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Tight Neck and Painful Shoulders

Why is your neck tight?  And why is there that nagging pain between your shoulder blades? Here's the biomechanical explanation that's often the issue.


Assuming your doctor says you are fine, but you're still hurting, ordinary neck and shoulder pain is not really a mystery.  You probably already realize it's because nearly everything most of us do in modern life has us sitting with our arms in front of us and peering forward at something. 

Structural Distress from Modern Living

Your neck is tight because your shoulders are rolled forward and your head is forward most of the time.   The human head, which averages 12 pounds in weight has an effective weight on the spine of 42 pounds when it''s 3 inches forward of the shoulders.  

In a sense, the muscles in the back of your neck are in a constant battle to keep your head from rolling off the top of the spinal column.  Some of the muscles recruited in this battle are attached to the top of the shoulder blade, so the shoulders are dragged up giving you, as the massage therapist joke goes, shoulder earrings.  Meanwhile having the shoulders so high and your arms in front of you to do things causes your shoulders to roll forwards, and your pectorals to always be contracting.  This binds the shoulder blade forward so you cannot raise your arms properly.  Much like how women who constantly wear high heels end up with shortened calf muscles, this work is giving you shortened chest muscles.  At the same time, the shoulder blades are constantly stretched apart across the back.  The poor rhomboids between the spine and shoulder blade just knot up in self defense - like a couple in bed fighting over the covers.  Meanwhile in front, that drooping head is in perfect position to be looking at the floor - but you have to see what''s in front of you, so you crank the back of the head down on the neck raising the chin to get your eyes level.  It''s a self-reinforcing vicious cycle... and it''s not only causing immediate pain, but it also affects your ability to breathe properly, and puts terrible stress on the disks in your spine.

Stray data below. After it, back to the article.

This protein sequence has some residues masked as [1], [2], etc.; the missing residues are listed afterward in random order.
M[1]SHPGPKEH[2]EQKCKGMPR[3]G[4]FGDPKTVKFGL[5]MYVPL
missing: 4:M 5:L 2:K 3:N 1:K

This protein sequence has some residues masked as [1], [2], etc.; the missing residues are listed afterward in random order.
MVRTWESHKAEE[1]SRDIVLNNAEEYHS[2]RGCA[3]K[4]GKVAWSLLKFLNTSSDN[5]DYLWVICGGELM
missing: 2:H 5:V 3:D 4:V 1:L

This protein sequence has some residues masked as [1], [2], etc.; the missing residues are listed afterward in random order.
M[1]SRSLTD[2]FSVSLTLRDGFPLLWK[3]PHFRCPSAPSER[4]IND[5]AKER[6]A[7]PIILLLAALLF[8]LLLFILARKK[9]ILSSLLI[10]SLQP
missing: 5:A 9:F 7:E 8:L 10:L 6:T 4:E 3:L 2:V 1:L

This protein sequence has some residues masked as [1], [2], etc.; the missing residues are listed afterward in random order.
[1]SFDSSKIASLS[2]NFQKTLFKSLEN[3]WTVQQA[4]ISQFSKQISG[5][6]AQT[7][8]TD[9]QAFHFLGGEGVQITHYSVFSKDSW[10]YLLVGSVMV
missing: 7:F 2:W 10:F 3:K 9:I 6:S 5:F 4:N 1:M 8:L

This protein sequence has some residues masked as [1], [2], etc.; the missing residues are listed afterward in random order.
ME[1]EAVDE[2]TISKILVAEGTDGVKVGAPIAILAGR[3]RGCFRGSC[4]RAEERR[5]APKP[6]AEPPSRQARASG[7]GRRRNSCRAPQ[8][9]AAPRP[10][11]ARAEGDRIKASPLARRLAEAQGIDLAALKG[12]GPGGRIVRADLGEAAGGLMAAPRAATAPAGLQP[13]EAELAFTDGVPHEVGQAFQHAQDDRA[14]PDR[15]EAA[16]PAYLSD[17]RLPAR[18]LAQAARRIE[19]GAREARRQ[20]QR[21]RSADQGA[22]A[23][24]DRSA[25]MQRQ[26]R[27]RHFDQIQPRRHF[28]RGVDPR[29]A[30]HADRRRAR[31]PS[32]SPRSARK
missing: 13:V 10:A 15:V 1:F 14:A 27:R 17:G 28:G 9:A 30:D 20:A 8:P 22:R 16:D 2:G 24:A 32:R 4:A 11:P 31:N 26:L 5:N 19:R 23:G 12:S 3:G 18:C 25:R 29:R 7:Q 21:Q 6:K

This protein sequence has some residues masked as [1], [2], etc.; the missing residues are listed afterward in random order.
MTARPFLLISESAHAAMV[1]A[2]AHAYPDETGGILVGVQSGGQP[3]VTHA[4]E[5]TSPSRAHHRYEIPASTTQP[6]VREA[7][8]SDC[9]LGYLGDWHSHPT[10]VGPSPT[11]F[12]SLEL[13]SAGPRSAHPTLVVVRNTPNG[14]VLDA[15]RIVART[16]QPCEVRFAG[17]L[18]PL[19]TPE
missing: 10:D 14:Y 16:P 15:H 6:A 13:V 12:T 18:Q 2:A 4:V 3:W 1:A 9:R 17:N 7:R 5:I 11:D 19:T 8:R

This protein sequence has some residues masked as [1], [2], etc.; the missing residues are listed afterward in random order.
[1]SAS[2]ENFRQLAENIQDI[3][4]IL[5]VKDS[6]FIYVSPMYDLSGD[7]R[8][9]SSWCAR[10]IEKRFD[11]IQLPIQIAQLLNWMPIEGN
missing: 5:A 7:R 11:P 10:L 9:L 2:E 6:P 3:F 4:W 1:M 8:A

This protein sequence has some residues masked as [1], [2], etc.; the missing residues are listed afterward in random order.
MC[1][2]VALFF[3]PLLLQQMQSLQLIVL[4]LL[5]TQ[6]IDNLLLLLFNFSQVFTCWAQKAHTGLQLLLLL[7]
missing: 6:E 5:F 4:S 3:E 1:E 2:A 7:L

What you can do about it 

Bodywork can be very powerful, especially in releasing the tight, overactive muscles and shortened fascia that are holding the pattern that has been built in from years of constant forward flexion.  A qualified personal trainer can help you learn good and safe ways to strengthen the inhibited muscles, such as the lower scapular (shoulder blade) stabilizers that have nearly given up the ghost in the battle against the overpowering pectoral muscles.  But this is a self care article, and even if you are getting weekly bodywork and personal training, that is at most a few hours of intervention trying to compete with over 80 hours of your daily lifestyle.  So what are some things that YOU can do about it on your own?  

Recovery Practices

I love passive opening exercises.  The key with passive opening is to put yourself in the position that will open a compressed area, and relax into it. Stay with it, breathing deeply, breathing into the constriction for approximately 3 minutes.  Let gravity do the work.  Progressively, you will feel a "letting go". With self myofascial release, when you find the tight spot with your tool (roller, ball, etc.) stop and let yourself melt over the tool. If you just roll over it quickly, you will accomplish nothing more than annoying the knot. 

* For the area at the base of the skull, to help release the "cranked neck", there are a number of devices ranging from the CranioCradle to Still Point Inducers to the old classic "2 tennis balls in a sock".